I don’t think I’m alone in saying that books containing unreliable narrators are some of the most exciting and intriguing novels out there. Most books I’ve come across either are told in third person, and the narrator overlooking the narrative isn’t telling us the whole truth, or is omitting information, or it’s told in first person, and the protagonist isn’t someone we can fully trust in terms of what they’re observing or allowing us to infer. But it’s when these types of books get crossed with vaguely supernatural elements that things get really interesting.
I’m talking about books where you can’t fully trust what the characters are seeing or experiencing, or saying they’re seeing or experiencing. It’s when things don’t seem quite right, but you’re not sure who, or what, to believe — the character, or your own sense of logic? Is the character actually seeing ghosts, or are they experiencing some kind of hallucination? Choosing what to believe is all part of the mystery and intrigue, and that’s the reason why I love these kinds of novels.
The first book I read like this was We Were Liars — a book with an unreliable narrator and a twist I never saw coming. I’m very gullible and likely to believe everything characters are saying, so that makes me the perfect target for them to mess with. The whole time, I was trying to figure out what was happening and what was real, and at the end, it all clicked. Having that moment of realisation that everything I’d been reading had been wrong is what I live for in these kinds of books.
Another book that gave me the same kind of experience was Yellow — an Aussie YA novel about ghosts and murders and an old telephone box. Again, the story was told through the eyes of someone I didn’t know if I could trust. Was what the character was experiencing real? How would everything play out? Not knowing what’s ahead, or if I should even believe what’s been experienced in the novel, not only messes with my head, but it also has me glued to the pages until the very end. Give me an unreliable narrator with questionable experiences, and I’ll finish that book in one sitting.
And so I was thrilled when I found that Ballad for a Mad Girl contained those elements. It was similar to both We Were Liars and Yellow in the way that I wasn’t sure if what the protagonist was experiencing was real or not, and I absolutely loved being taken on that adventure of finding out what was really going on with her. Those spooky parts were definitely a highlight, and this story took me on one heck of a ride. With twists and turns arriving when I was least expecting them, Ballad for a Mad Girl was a book I just raced through, desperate to see how it would all end.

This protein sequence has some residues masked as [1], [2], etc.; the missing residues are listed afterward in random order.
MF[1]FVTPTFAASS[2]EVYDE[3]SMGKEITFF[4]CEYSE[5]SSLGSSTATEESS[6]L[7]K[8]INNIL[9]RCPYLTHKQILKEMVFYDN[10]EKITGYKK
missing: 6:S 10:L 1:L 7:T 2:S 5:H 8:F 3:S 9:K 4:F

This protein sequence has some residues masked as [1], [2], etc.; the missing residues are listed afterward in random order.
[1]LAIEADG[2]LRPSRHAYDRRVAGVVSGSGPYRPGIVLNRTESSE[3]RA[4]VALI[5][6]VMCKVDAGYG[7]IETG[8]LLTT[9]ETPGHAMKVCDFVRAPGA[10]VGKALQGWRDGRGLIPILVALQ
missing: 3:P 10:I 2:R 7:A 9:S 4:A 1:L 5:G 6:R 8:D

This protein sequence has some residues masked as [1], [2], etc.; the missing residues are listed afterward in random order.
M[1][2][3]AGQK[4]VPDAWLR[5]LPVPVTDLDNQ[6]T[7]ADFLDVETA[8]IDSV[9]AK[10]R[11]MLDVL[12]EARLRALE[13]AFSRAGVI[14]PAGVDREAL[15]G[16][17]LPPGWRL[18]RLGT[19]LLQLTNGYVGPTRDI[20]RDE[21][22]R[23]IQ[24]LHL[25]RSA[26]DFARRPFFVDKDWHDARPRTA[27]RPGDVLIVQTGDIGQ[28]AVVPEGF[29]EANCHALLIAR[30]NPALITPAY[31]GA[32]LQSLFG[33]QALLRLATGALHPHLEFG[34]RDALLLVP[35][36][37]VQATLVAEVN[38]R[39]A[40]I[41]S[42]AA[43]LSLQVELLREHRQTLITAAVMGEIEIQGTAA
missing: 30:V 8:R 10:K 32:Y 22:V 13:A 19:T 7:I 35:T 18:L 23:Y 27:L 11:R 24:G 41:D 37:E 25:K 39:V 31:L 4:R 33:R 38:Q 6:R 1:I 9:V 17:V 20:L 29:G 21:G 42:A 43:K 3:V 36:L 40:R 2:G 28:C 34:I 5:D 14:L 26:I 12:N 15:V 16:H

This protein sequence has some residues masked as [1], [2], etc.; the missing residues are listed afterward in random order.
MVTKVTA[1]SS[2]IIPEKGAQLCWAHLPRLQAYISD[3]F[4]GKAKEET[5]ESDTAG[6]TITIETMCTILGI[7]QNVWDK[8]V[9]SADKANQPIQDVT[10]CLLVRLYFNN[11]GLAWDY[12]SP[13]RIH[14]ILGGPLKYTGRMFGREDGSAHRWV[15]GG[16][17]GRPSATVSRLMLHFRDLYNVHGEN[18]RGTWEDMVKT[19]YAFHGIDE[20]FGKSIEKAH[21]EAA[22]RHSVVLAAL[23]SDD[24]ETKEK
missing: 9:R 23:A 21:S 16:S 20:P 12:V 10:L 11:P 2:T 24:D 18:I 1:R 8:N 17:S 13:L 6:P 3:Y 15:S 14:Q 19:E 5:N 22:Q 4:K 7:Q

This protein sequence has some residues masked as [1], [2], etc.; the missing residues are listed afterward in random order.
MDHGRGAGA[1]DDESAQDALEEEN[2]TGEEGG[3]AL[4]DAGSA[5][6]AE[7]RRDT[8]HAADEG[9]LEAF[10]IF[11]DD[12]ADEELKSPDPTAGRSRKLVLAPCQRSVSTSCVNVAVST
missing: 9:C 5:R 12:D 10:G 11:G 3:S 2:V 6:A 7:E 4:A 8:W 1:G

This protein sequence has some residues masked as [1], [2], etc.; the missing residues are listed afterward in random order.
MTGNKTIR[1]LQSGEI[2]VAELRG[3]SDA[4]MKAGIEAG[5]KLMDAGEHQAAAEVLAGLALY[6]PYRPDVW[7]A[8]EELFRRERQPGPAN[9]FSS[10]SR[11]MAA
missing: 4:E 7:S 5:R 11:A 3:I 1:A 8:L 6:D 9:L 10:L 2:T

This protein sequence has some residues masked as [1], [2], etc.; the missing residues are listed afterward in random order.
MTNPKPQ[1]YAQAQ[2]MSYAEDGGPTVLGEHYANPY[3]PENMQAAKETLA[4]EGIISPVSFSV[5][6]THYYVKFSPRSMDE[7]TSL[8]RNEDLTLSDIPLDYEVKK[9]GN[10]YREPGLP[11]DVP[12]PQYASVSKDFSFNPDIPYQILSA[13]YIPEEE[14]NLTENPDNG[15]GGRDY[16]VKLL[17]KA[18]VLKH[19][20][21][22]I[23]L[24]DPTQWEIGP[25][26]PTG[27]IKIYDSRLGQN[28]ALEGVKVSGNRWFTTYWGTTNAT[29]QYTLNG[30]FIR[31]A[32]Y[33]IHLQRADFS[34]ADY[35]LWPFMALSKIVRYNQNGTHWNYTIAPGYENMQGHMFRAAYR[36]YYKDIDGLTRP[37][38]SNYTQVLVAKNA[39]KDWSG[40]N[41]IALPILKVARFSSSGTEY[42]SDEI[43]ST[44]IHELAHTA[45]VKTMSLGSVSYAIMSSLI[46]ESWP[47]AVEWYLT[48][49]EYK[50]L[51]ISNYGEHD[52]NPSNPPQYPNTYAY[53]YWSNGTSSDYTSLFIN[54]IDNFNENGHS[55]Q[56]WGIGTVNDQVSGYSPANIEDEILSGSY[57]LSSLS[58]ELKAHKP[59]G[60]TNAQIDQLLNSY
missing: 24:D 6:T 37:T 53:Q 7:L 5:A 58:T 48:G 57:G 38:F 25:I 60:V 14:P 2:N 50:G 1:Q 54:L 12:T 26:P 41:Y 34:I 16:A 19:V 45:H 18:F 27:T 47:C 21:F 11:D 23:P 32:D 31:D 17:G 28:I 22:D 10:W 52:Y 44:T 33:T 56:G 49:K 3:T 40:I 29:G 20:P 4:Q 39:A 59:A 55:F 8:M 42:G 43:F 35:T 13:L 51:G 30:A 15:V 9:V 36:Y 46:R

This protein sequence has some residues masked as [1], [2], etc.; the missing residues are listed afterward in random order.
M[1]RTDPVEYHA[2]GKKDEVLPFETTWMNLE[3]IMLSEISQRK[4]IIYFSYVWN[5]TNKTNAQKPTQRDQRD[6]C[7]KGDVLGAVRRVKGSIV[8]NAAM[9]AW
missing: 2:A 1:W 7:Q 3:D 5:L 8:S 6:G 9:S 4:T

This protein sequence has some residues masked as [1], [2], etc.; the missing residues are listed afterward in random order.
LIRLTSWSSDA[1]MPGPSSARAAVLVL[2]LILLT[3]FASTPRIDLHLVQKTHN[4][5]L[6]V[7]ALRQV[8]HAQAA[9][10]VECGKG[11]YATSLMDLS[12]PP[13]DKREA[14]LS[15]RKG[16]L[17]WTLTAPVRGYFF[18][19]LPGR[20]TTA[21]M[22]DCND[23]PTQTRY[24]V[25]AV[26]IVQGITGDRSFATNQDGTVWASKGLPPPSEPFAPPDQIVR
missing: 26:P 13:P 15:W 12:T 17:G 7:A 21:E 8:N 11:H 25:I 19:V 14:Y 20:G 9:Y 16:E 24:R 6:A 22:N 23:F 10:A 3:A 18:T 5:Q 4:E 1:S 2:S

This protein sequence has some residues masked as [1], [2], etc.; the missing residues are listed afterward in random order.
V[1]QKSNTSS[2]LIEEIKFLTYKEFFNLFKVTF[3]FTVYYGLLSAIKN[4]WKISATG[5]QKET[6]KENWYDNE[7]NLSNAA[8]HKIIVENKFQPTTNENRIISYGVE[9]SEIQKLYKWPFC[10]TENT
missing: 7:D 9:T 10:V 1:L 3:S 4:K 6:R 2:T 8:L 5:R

But aside from the haunting, supernatural aspects of this amazing new #LoveOzYA novel, there’s also a lot of heavy things in discussion. The novel centres around Grace Foley, a girl suffering from the loss of her mother and struggling with her relationships with both her friends, and her dad and brother. Ballad for a Mad Girl was an emotional book, and Grace’s grief and confusion — not only about the current events, but about her place in the world that she’s desperately trying to navigate — pours from every heartfelt sentence.
Perfectly capturing the feel of a small Aussie town, Ballad for a Mad Girl catapults you into the narrative and allows you to experience the way this little community runs. The characters are unique and three-dimensional, all dealing with their own struggles in different ways while trying to remain loyal to the friendships they have. Their dialogue was authentic and their problems genuine. It would be easy to image these people were real, just waiting to step through the pages. This isn’t just a book for young adults — the universal struggles of the characters and the powerful messages one can take from this novel makes it something that all readers will be able to relate to in one way or another. With complex and genuine characters, a captivating narrative and the authenticity of a small-town setting, Ballad for a Mad Girl is the epitome of great Aussie YA.
Do you enjoy reading books with unreliable narrators? What’s your favourite novel that contains a narrator you can’t trust? Have you read any of the books I’ve mentioned? Will you be reading Ballad for a Mad Girl? I’d love to know!
Thanks to Text Publishing for providing me with a copy of Ballad for a Mad Girl in exchange for an honest review!
Ballad for a Mad Girl by Vikki Wakefield
EVERYONE knows seventeen-year-old Grace Foley is a
bit mad. She’s a prankster and a risk-taker, and she’s not afraid of anything—except losing. As part of the long-running feud between two local schools in Swanston, Grace accepts a challenge to walk the pipe.
That night she experiences something she can’t explain. The funny girl isn’t laughing anymore. She’s haunted
by voices and visions—but nobody believes a girl who cries wolf.
As she’s drawn deeper into a twenty-year-old mystery
surrounding missing girl Hannah Holt, the thin veil between this world and the next begins to slip. She can
no longer tell what’s real or imagined—all she knows is
the ghosts of Swanston, including that of her own mother, are restless. It seems one of them has granted her an extraordinary gift at a terrible price.
Everything about her is changing—her body, her thoughts, even her actions seem to belong to a stranger. Grace is losing herself, and her friends don’t understand. Is she moving closer to the truth? Or is she heading for madness?